I have often heard historical arguments like the following against the use of musical instruments:

Neither he [Paul] nor any other apostle, nor the Lord Jesus, nor any of the disciples for five hundred years, used instruments. This too, in the face of the fact that the Jews had used instruments in the days of their prosperity and that the Greeks and heathen nations all used them in their worship. They were dropped out with such emphasis that they were not taken up till the middle of the Dark Ages, and came in as part of the order of the Roman Catholic Church. It seems there cannot be doubt but that the use of instrumental music in connection with the worship of God, whether used as a part of the worship or as an attraction accompaniment, is unauthorized by God and violates the oft-repeated prohibition to add nothing to, take nothing from, the commandments of the Lord. It destroys the difference between the clean and the unclean, the holy and unholy, counts the blood of the Son of God unclean, and tramples under foot the authority of the Son of God. They have not been authorized by God or sanctified with the blood of his Son.

— David Lipscomb, Queries and Answers by David Lipscomb, pp. 226-227, and Gospel Advocate, 1899, pp. 376-377. Taken from jasonsbibleblog.com.

The argument is that the original Christians did not use musical instruments—even though the Jews and all other religions at the time did use them. Therefore, the argument goes, Christians should not use musical instruments in worship.

Does the quote above accurately portray early church history? I am not asking for the validity of the conclusions, only for whether Lipscomb gets the history right.


3 Answers 3


Was the music of the Early Church a cappella?

A cappella as a form of music was used in the Early Church. To what degree may not entirely be known.

A cappella music was originally used in religious music, especially church music as well as anasheed and zemirot. Gregorian Chant is an example of a cappella singing, as is the majority of secular vocal music from the Renaissance. The madrigal, up until its development in the early Baroque into an instrumentally accompanied form, is also usually in a cappella form. The Psalms note that some early songs were accompanied by string instruments, though Jewish and Early Christian music was largely a cappella (1); the use of instruments has subsequently increased within both of these religions as well as in Islam.

There is no reference to instrumental music in early church worship in the New Testament, or in the worship of churches for the first six centuries. Several reasons have been posited throughout church history for the absence of instrumental music in church worship.

Christians who believe in a cappella music today believe that in the Israelite worship assembly during Temple worship only the Priests of Levi sang, played, and offered animal sacrifices, whereas in the church era, all Christians are commanded to sing praises to God. They believe that if God wanted instrumental music in New Testament worship, He would have commanded not just singing, but singing and playing like he did in the Hebrew scriptures.

There is no written opposition to musical instruments in any setting in the first century and a half of Christian churches (33–180 AD). The use of instruments for Christian worship during this period is also undocumented. Toward the end of the 2nd century, Christians began condemning the instruments themselves. Those who oppose instruments today believe these Church Fathers had a better understanding of God's desire for the church,[citation needed] but there are significant differences between the teachings of these Church Fathers and Christian opposition to instruments today.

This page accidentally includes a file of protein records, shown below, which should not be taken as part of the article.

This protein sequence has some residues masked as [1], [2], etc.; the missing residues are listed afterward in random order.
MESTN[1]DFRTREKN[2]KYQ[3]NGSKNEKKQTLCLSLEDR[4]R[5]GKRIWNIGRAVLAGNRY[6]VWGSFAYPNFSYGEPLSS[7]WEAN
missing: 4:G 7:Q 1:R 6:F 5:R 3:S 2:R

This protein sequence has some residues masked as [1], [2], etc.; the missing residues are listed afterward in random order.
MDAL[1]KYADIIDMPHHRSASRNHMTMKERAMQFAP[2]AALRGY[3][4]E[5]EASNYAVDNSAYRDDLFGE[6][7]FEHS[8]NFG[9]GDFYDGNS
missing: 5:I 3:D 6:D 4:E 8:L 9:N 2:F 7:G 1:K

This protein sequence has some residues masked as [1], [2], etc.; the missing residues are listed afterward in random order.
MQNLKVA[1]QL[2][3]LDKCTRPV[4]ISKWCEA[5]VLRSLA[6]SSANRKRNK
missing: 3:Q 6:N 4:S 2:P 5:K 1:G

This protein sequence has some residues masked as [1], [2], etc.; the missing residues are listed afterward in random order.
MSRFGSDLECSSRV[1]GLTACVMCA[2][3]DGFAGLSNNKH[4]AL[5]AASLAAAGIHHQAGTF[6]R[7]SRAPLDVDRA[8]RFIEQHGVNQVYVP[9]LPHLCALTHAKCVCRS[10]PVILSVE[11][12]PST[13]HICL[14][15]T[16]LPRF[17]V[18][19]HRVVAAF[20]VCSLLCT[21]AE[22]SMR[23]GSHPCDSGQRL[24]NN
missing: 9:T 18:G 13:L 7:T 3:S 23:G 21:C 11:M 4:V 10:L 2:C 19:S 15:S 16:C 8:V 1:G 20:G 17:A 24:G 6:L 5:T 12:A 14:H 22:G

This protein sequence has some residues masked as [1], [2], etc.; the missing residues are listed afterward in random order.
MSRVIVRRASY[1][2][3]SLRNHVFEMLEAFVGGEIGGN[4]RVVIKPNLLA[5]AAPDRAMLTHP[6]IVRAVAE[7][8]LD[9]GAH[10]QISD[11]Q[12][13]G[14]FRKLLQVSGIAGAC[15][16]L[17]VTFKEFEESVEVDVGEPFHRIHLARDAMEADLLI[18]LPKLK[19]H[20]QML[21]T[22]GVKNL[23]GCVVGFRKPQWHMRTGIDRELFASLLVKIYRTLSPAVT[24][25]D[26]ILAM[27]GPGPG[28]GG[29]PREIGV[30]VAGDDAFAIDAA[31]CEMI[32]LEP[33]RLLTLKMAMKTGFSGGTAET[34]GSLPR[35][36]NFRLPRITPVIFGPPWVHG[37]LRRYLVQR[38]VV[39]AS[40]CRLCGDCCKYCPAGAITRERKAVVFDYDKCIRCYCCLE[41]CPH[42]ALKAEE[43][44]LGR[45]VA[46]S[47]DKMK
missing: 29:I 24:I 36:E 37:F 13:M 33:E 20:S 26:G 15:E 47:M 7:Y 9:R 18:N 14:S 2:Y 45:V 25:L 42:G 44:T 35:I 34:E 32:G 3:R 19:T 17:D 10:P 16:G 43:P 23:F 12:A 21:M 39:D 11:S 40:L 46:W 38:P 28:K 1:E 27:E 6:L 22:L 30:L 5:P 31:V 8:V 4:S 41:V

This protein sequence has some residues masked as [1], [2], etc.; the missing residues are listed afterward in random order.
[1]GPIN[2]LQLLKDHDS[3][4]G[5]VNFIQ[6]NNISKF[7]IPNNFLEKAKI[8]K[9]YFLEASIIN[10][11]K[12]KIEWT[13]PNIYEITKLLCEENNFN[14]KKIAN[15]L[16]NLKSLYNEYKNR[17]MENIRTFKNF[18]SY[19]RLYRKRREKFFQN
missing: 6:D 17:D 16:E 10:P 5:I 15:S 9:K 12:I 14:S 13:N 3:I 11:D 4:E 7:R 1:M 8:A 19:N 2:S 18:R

• Modern Christians typically believe it is acceptable to play instruments or to attend weddings, funerals, banquets, etc., where instruments are heard playing religious music. The Church Fathers made no exceptions. Since the New Testament never condemns instruments themselves, much less in any of these settings, it is believed that "the church Fathers go beyond the New Testament in pronouncing a negative judgment on musical instruments."

  • Written opposition to instruments in worship began near the turn of the 5th century. Modern opponents of instruments typically do not make the same assessment of instruments as these writers, who argued that God had allowed David the "evil" of using musical instruments in praise. While the Old Testament teaches that God specifically asked for musical instruments, modern concern is for worship based on the New Testament.

(1) Smith, John Arthur. Music in ancient Judaism and early Christianity. Farnham, Surrey.


For the earliest church, we have no definite information. So Lipscomb's statement must be rejected as tendentious (the author justifies his own church's tradition of vocal music only) when he claims:

Neither [Paul] nor any other apostle, nor the Lord Jesus, nor any of the disciples for five hundred years, used instruments.

In fact, Jesus himself spoke of his own metaphorical flute playing in Mt. 11:17:

17 ‘We played the flute for you, but you did not dance, we sang a dirge but you did not mourn.’

This, of course, it not convincing evidence, but it does cause one to wonder why Jesus would refer to himself playing a metaphorical flute if he intended to forbid his disciples from playing real ones. A more definite indication is the fact instrumental music was an important part of Jewish worship in the first century. During this time the Christian church was largely Jewish and even many Jewish priests joined the church.